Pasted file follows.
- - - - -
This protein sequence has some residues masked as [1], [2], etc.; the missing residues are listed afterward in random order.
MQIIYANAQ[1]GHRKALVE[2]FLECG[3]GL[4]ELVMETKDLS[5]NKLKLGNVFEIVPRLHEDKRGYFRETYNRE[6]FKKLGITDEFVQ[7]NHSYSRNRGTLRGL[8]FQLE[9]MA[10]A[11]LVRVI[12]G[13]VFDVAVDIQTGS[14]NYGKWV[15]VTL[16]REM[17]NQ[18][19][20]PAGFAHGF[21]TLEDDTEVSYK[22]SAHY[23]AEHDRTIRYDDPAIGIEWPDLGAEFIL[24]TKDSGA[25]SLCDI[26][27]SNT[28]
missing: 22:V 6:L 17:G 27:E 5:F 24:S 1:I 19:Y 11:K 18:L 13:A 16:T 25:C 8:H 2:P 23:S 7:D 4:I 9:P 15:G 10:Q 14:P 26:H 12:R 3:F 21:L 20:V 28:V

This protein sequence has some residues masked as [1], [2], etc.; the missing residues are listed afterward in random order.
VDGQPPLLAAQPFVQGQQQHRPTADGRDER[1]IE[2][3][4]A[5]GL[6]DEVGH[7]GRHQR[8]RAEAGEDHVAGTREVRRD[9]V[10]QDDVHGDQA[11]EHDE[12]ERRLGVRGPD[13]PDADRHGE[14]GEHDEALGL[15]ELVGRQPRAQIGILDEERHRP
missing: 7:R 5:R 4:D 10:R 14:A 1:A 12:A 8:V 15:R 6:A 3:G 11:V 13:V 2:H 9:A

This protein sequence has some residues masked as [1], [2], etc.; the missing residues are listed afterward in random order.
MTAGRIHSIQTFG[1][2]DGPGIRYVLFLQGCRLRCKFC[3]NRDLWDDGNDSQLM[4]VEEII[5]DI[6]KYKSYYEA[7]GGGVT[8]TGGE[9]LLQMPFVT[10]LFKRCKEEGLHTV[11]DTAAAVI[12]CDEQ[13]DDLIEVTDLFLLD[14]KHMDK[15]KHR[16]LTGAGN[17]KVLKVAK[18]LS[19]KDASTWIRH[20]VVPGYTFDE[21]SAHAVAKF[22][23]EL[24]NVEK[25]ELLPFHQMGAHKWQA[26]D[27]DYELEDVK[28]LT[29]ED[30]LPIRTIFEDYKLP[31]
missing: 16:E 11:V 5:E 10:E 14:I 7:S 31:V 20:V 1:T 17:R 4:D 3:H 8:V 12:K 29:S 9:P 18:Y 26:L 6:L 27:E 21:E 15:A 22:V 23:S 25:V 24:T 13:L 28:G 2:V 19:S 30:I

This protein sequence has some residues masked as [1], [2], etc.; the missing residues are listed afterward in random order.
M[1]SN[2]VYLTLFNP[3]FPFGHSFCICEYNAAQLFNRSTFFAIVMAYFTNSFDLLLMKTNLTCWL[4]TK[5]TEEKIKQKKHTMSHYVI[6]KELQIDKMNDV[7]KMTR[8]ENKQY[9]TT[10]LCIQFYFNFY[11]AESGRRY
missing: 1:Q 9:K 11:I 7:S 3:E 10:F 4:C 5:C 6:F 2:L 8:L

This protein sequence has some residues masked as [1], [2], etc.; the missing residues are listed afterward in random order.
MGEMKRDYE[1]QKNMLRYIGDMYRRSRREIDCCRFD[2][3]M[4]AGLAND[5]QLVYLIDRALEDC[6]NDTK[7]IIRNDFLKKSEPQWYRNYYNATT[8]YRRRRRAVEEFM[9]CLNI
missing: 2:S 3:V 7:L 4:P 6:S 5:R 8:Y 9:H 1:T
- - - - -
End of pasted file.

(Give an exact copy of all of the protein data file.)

This protein sequence has some residues masked as [1], [2], etc.; the missing residues are listed afterward in random order.
MQIIYANAQ[1]GHRKALVE[2]FLECG[3]GL[4]ELVMETKDLS[5]NKLKLGNVFEIVPRLHEDKRGYFRETYNRE[6]FKKLGITDEFVQ[7]NHSYSRNRGTLRGL[8]FQLE[9]MA[10]A[11]LVRVI[12]G[13]VFDVAVDIQTGS[14]NYGKWV[15]VTL[16]REM[17]NQ[18][19][20]PAGFAHGF[21]TLEDDTEVSYK[22]SAHY[23]AEHDRTIRYDDPAIGIEWPDLGAEFIL[24]TKDSGA[25]SLCDI[26][27]SNT[28]
missing: 22:V 6:L 17:G 27:E 5:F 24:S 1:I 19:Y 11:K 18:L 13:A 16:T 25:C 8:H 2:P 23:S 7:D 4:I 9:P 15:G 10:Q 14:P 26:H 12:R 3:F 21:L 20:V 28:V

This protein sequence has some residues masked as [1], [2], etc.; the missing residues are listed afterward in random order.
VDGQPPLLAAQPFVQGQQQHRPTADGRDER[1]IE[2][3][4]A[5]GL[6]DEVGH[7]GRHQR[8]RAEAGEDHVAGTREVRRD[9]V[10]QDDVHGDQA[11]EHDE[12]ERRLGVRGPD[13]PDADRHGE[14]GEHDEALGL[15]ELVGRQPRAQIGILDEERHRP
missing: 7:R 5:R 4:D 10:R 14:A 1:A 12:A 8:V 15:R 6:A 3:G 11:V 13:V 2:H 9:A

This protein sequence has some residues masked as [1], [2], etc.; the missing residues are listed afterward in random order.
MTAGRIHSIQTFG[1][2]DGPGIRYVLFLQGCRLRCKFC[3]NRDLWDDGNDSQLM[4]VEEII[5]DI[6]KYKSYYEA[7]GGGVT[8]TGGE[9]LLQMPFVT[10]LFKRCKEEGLHTV[11]DTAAAVI[12]CDEQ[13]DDLIEVTDLFLLD[14]KHMDK[15]KHR[16]LTGAGN[17]KVLKVAK[18]LS[19]KDASTWIRH[20]VVPGYTFDE[21]SAHAVAKF[22][23]EL[24]NVEK[25]ELLPFHQMGAHKWQA[26]D[27]DYELEDVK[28]LT[29]ED[30]LPIRTIFEDYKLP[31]
missing: 16:E 11:V 5:E 10:E 14:I 7:S 31:V 20:V 1:T 17:R 4:D 3:H 8:V 12:K 29:S 9:P 18:Y 26:L 6:L 27:E 21:E 15:A 22:V 23:S 25:V 24:T 13:L 28:G 2:V 19:S 30:I

This protein sequence has some residues masked as [1], [2], etc.; the missing residues are listed afterward in random order.
M[1]SN[2]VYLTLFNP[3]FPFGHSFCICEYNAAQLFNRSTFFAIVMAYFTNSFDLLLMKTNLTCWL[4]TK[5]TEEKIKQKKHTMSHYVI[6]KELQIDKMNDV[7]KMTR[8]ENKQY[9]TT[10]LCIQFYFNFY[11]AESGRRY
missing: 1:Q 9:K 11:I 7:S 3:E 10:F 4:C 5:C 6:F 2:L 8:L

This protein sequence has some residues masked as [1], [2], etc.; the missing residues are listed afterward in random order.
MGEMKRDYE[1]QKNMLRYIGDMYRRSRREIDCCRFD[2][3]M[4]AGLAND[5]QLVYLIDRALEDC[6]NDTK[7]IIRNDFLKKSEPQWYRNYYNATT[8]YRRRRRAVEEFM[9]CLNI
missing: 2:S 3:V 7:L 4:P 6:S 5:R 8:Y 9:H 1:T